Keyword Strategy Tips 1 – How To Clean Up a Messed Up, sorry, an Established Site

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Lets face it, we all have them, sites that we love, that are old, at least in the terms of the internet, and that don’t perform as we think they should in the SERPentines. Or you have a site that used to do well, but suffered during the last panda updates. Reason being for both is that these sites come from the times when we haven’t had a clue about how to write reader-focused and keyword-focused content at the same time. If your site targets the same keyword with multiple posts, also called overlapping content, this can give it the look of a ‘content farm’ in Google’s eyes! There are two ways of solving this dilemma, ditch the site and start from scratch or try to save the site taking advantage of the content that is already indexed and ranking. Honestly, I prefer the second approach, I invest a lot of time in creating quality content and I don’t throw it in the garbage bin easily ;-) If you haven’t read my >>>Keyword Strategy<<< Review yet, now is a good time to do so, because otherwise nothing will make much sense to you! And yes, you need also to sign up for their free trial, here my discrete >>>Affi Link<<< for your convenience ;-)

Back? OK, lets get started to clean up a site to comply with Google standards and to have a good chance to rank in the SERPentines, i.e. to attract organic traffic, which is what we all want in the end;-)

When you follow the Fraser Method, i.e. the Keyword Strategy approach, you learn that only one article on your website should focus on a certain keyword (but the same article could, sometimes, focus on more than one, related!, keyword, but more to that later). As Fraser put it so nicely in a post, can’t find the link at the moment, sorry, but you can trust my memory with this one:

“Each article should shine like a beacon for the search engines for a certain keyword. Dividing the light between several articles, that focus on exactly the same keyword, is actually dimming the light your site has, overall, in the search engines.”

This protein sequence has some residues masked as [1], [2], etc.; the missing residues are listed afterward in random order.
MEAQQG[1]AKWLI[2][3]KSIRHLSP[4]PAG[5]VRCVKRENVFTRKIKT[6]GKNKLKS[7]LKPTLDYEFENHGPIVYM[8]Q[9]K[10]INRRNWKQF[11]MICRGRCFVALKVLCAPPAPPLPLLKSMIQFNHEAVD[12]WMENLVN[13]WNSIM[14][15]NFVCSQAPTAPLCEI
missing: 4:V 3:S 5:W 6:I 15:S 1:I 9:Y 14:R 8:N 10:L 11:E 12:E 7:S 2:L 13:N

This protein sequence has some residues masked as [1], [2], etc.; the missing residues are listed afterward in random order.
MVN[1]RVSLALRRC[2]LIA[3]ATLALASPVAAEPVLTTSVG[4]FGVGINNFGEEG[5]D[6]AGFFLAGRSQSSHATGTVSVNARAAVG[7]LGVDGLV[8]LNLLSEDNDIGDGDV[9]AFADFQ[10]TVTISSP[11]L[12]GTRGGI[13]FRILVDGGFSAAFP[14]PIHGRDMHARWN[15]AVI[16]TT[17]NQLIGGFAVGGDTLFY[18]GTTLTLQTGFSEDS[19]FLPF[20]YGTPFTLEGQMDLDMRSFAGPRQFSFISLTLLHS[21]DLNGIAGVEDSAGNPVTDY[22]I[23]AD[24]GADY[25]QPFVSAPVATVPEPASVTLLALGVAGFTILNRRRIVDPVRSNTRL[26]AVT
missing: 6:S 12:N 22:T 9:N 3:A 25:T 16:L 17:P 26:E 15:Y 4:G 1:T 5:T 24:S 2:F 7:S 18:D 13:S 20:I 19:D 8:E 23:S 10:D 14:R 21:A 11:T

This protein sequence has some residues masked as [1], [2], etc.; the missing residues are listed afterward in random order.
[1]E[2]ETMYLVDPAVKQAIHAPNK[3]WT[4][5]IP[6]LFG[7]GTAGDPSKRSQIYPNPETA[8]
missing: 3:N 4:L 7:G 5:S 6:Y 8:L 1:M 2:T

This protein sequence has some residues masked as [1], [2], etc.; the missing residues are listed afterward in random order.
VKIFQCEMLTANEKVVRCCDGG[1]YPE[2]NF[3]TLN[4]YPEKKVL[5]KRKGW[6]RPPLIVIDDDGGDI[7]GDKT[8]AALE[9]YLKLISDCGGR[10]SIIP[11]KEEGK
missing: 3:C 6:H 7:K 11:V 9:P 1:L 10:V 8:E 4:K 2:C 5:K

So, how to achieve that? How can you clean up a site and make each post shine sparkling and bright?

I assume in this post that you are already using the Keyword Strategy Tool, if not, here my >>>handy affiliate link<<< again for you to sign up for a free 30 days trial, only a working email address required, no credit card, no paypal, no nothing else. After you have logged into your Keyword Strategy account set up your project and let the Keyword Strategy Tool crawl your site. Here a handy video that explains the whole set-up process:

At this point and for this purpose, you don’t want, yet, to get more keywords. Just let the tool determine what your site is all about and which page on it ranks for what in Google. Also don’t assign, yet, specific posts to keywords, it is all about, at this time, to see what Google thinks about your site, not what you think Google should think ;-) So just let the tool do its magic, pour yourself a coffee and do something else until the tool has finished. Depending on how ‘thick’ your site is, that can take a while … After all is done, you see that when the green light in the right bottom corner has turned dark, you can proceed to the next step.

Determine duplicate, meaning actually, overlapping content

Duplicate content is a buzz word when it comes to SEO and internet marketing and a lot of the myths around it are wrong! But believe me, you don’t want to have pages / posts on your site that basically compete with each other in the search engines! Whilst duplicate content is often used to describe the exactly same content on different sites, in our case here it is better to speak of ‘overlapping content’, i.e. content that targets the same keyword with different posts or different posts that target too closely related keywords. Confused now? Here an example, imagine you have two posts that target the keywords

How to give your dog a bath and How to bath a dog on the same website.

Don’t jump into the dog bathing niche yet ;-), it is just a made up example to show you what I am speaking about ;-) But you see my point. Even if Google considers both relevant to a certain query, the two articles will still compete with each other in certain SEO aspects (internal linking being a big one) and ultimately, more often than not, none of the two will get the attention from Big G it deserves ;-) as the information contained in both posts will be obviously the same.